Chart Of The Day: McDonald’s Slumps On Russia Conflict; Can Dip-Buyers Flip It?


On Tuesday, fast-food giant McDonald’s (NYSE:) joined other globally recognized brands, including Starbucks (NASDAQ:), Coca-Cola (NYSE:) and PepsiCo, Inc. (NASDAQ:) in suspending their operations in Russia, at least for the time being. The move is in direct response to mounting pressure on marquee companies from consumers and investors worldwide after Moscow’s aggressive move against Ukraine.

The iconic hamburger-and-fries purveyor said it will temporarily close all of its 847 restaurants inside Russia though it plans to continue to pay its 62,000 employees in that country.

McDonald’s shares are down 17.4% YTD, just 2.6% from an official bear market. For comparison, the is off ‘only’ 10.2% while the fell 12.5%, both down from their Dec. 27 records.

It’s unclear, at this juncture, whether this temporary halt to its Russian business operations will keep pressuring the stock. However, from a technical perspective, the share price which closed on Tuesday at $222.79 has reached a crucial level.

MCD Weekly

The restaurant operator and franchiser’s stock achieved most of its H&S top’s implied target. The price found support by the 2019 highs, where the price once saw resistance in March 2020.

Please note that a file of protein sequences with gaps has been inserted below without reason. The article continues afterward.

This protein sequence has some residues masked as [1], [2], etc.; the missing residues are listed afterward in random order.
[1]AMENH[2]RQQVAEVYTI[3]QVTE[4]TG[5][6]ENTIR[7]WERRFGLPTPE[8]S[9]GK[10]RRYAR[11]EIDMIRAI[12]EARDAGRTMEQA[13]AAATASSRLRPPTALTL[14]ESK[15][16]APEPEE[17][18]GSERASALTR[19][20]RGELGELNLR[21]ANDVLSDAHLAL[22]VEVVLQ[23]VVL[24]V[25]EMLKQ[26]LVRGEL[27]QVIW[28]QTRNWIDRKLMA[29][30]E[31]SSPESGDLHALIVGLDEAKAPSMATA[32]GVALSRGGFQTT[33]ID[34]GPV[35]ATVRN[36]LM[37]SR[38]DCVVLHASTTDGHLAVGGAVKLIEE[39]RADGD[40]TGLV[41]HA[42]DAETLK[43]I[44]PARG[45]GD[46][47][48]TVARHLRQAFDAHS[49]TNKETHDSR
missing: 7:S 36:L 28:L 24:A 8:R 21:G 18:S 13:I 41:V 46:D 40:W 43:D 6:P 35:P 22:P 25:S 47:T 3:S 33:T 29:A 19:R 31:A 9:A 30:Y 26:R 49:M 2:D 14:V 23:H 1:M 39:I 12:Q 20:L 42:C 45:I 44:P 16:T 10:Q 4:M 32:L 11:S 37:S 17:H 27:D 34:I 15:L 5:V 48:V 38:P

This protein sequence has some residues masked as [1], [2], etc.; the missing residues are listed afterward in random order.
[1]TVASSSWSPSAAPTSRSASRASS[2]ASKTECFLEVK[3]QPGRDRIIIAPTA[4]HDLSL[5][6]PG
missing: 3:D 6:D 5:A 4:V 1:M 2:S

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If this support holds, the stock could rebound on dip-buying, or for that matter on any progress in ceasefire or peace negotiations between Russia and Ukraine.

On the other hand, if the price falls below the $220 level, it could drop back to its macro uptrend line since its 2003 low. That’s where the March 2020 support is located.

Trading Strategies

Conservative traders should wait for new highs before risking a long position, in order to recalibrate the short-term downtrend with the long-term uptrend. Alternatively, if the price falls below $215 and attempts to recover but fails, they could then short the stock.

Moderate traders would enter a long position upon signs of accumulation above $220 or distribution below $220.

Aggressive traders could enter a long position now, counting on a bounce. If the price falls below $220, they could then go short. This technical situation is delicate, and proper money management will make the difference between manageable and devastating losses. Here is a basic example:

Trade Sample – Aggressive Long Position

  • Entry: $225
  • Stop-Loss: $220
  • Risk: $5
  • Target: $240
  • Reward: $15
  • Risk-Reward Ratio: 1:3

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Author’s Note: The above is just a sample. By definition, that means there are other ways to approach the trade based on one’s style, subject to timing, budget, and temperament. Our analysis is one interpretation based on the principles of technical analysis—not magic. No one knows what the future holds, and the objective of technical analysis is to side with statistics, a proposition whose chances increase over time with a consistent, systematic approach. Until you learn how to form a personal plan, follow ours. However, do so to learn rather than to profit. If you focus on profiting, something not likely if you’re a beginner, you’ll lose heart and give up before you’ve had a chance to actually learn.



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